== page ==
Why then should the revelation of yet more and more shocking acts of torture lead the ACLU’s Executive Director to call for pardoning those responsible? Is he simply being realistic, pragmatically conceding to Obama’s apparent lack of political will to prosecute,13 or indeed, to the political appetite that may still exist for torture, should, for example, an Islamic State leader be captured?

In fact, Romero explains in the NYT that he thinks a pardon may be the only way to ensure that the American government never tortures again. “[Obama] should acknowledge that the country’s most senior officials authorized conduct that violated fundamental laws, and compromised our standing in the world as well as our security… An explicit pardon would lay down a marker, signalling to those considering torture in the future that they could be prosecuted.”14NYT, supra.

My own view is that criminal prosecution is never the answer to any of society’s problems. What we understand as crime, be it torture, or theft, or indeed the crime of being black in Ferguson or Brooklyn, is a manifestation of complex problems in our society that go to the root of how the material resources in the world are distributed and how we relate to each other. The ‘carceral state’ or the prison industrial complex is a product of, and part and parcel of, that same structure in society that gives rise to poverty and ‘street crime’, as well as the subjection of vast numbers of the world’s population to the will of the few.15 The subjection in economic terms, in terms of power, enables their dehumanisation, which is why the torture and killing of particular members of society seems somehow acceptable to many.16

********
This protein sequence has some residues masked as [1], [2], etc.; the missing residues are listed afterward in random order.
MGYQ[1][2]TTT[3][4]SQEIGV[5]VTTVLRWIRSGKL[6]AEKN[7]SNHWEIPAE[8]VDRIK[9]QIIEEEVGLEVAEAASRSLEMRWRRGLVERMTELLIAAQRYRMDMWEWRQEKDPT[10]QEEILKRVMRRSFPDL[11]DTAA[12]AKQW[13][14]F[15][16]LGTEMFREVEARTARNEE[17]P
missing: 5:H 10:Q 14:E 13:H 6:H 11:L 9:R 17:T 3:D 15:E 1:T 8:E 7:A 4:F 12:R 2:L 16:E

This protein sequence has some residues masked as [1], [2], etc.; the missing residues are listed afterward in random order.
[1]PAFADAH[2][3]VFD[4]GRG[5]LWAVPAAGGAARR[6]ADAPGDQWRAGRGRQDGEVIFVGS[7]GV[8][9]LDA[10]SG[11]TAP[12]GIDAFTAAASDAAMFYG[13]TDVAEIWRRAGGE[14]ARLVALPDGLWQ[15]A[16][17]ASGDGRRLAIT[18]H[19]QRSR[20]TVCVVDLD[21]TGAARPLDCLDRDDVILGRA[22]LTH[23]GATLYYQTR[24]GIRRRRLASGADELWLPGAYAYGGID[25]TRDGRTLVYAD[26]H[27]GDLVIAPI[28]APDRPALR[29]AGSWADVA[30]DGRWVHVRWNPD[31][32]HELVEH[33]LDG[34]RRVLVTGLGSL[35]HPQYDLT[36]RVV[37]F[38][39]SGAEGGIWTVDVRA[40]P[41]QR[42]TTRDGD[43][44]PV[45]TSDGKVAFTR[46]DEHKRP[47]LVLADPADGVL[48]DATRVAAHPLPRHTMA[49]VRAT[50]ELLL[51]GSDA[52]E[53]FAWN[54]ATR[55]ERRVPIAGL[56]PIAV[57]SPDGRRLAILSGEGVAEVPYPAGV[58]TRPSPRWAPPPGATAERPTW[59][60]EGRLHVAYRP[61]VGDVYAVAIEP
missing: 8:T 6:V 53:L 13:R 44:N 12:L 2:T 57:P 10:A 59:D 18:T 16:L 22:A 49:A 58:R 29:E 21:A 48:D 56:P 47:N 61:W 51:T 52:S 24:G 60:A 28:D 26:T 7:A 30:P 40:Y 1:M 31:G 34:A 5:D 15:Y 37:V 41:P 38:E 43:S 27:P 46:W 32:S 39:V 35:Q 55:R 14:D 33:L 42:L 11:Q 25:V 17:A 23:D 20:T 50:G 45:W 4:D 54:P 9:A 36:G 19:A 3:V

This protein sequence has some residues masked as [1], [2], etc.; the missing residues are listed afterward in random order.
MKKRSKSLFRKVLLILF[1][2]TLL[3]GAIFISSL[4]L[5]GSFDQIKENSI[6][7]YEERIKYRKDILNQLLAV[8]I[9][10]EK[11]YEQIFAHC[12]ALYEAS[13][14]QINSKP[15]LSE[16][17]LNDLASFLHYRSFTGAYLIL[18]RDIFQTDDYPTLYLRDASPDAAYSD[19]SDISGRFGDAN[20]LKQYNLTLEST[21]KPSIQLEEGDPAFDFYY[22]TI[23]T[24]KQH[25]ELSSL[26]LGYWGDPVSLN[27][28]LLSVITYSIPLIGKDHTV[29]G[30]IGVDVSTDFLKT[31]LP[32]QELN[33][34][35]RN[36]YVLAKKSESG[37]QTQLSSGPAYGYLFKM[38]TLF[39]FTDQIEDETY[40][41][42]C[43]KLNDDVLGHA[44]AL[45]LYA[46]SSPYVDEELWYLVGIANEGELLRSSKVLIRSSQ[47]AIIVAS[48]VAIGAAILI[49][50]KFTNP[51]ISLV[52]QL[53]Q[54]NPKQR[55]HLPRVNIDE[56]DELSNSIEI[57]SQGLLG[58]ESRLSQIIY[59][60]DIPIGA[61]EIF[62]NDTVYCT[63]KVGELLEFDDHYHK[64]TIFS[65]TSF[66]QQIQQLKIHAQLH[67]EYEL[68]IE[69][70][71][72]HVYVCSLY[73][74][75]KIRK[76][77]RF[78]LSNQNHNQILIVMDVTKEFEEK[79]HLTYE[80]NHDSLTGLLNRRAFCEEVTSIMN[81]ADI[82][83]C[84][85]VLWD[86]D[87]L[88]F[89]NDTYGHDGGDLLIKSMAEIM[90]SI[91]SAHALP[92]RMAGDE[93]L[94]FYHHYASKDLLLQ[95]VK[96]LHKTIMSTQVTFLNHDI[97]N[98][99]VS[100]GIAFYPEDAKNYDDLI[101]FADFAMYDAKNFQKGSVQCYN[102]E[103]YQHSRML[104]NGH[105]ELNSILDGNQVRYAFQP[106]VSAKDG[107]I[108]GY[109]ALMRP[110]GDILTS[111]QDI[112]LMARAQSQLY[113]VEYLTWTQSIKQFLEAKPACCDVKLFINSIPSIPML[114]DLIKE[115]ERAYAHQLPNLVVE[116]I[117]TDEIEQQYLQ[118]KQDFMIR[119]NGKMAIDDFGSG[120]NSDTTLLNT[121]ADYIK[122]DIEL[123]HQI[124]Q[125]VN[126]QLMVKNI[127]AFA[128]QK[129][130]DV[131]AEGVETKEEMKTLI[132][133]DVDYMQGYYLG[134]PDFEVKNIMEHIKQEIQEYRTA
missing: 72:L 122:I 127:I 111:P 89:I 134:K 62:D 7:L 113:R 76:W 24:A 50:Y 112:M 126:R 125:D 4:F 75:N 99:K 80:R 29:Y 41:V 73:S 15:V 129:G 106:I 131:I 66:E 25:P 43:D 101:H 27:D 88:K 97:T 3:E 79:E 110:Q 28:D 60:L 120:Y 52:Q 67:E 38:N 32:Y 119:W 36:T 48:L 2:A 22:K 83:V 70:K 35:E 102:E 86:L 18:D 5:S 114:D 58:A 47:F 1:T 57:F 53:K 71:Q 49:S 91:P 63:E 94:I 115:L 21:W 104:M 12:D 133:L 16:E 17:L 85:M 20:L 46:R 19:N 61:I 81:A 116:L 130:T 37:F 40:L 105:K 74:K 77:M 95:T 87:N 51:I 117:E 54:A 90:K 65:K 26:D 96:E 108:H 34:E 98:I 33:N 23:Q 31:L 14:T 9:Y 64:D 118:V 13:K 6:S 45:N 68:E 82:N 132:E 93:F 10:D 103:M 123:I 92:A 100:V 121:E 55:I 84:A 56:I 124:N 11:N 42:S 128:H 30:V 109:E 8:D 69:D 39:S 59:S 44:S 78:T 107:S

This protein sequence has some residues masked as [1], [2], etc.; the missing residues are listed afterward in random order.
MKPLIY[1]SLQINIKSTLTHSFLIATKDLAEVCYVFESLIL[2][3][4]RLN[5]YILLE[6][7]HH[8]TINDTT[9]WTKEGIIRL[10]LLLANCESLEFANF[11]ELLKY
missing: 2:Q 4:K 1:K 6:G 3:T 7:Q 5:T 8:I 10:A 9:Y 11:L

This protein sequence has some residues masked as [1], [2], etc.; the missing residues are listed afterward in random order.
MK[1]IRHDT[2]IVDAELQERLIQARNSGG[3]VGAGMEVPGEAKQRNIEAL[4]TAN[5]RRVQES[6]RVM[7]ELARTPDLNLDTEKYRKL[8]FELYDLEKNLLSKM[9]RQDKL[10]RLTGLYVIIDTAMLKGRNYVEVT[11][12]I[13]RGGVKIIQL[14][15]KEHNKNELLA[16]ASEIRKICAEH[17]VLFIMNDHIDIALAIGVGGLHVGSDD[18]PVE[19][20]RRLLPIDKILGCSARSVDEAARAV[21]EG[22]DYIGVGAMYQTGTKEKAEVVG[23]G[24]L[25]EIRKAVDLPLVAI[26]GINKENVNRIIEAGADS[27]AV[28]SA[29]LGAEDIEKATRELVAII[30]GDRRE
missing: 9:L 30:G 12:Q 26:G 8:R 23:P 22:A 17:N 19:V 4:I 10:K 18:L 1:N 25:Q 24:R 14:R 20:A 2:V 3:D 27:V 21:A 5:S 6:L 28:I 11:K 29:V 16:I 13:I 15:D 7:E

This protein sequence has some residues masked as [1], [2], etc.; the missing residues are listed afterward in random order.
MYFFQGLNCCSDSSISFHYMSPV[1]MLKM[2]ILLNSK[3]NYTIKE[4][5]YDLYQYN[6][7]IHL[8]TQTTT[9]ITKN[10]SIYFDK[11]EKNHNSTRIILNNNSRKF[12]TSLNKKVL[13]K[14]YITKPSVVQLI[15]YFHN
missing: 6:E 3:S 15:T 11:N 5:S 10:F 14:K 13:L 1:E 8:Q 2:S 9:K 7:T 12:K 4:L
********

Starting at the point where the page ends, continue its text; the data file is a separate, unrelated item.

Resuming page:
When seeking accountability for the victims of the system, such as Khaled al Masri or Khadija al Saudi,17Reprieve: Michael Brown, Eric Garner, and Brandon Teena, only the collective organising, and uprising, that we see from time to time during moments of systemic crisis, and that we are once again seeing now from New York to Oakland, from Hong Kong to Seoul,18 to generate the systemic change required to see a drastic redistribution of resources and rehumanisation of our collective psyche – and, police and prison abolition,19 will do.

Although attempts at criminal prosecution risks individualising a problem and obfuscating the broader structural forces at work, efforts by public interest lawyers can keep a story in the media and the excavation of evidence can help us raise awareness and understand exactly how the system works to produce the current state of affairs, how exactly the racist imperialist heteropatriarchy is structured, and operates. Such understanding needs to be spread through our networks, and combined with empowerment – a sense of agency and skills building20 – a reminder of the knowledge that although we make our lives in the given structures,21Marx structure & agency quote our room for manoeuvre includes, collectively, the power to bring down, knee in the guts, the system that has us in its chokehold. We need to see how all our struggles are connected.22 ;

At the end of the day what happens with Bush and his co-conspirators is irrelevant to our collective future. We need to throw off the physical and mental shackles that contain us as docile subjects of a system that has us screwing each other for the gain of the elite. An explicit, outright condemnation through a pardon and genuinely felt apology may well be one step in the right direction to get us all to breathe freely again.

Grietje Baars is lecturer in Law, City University London.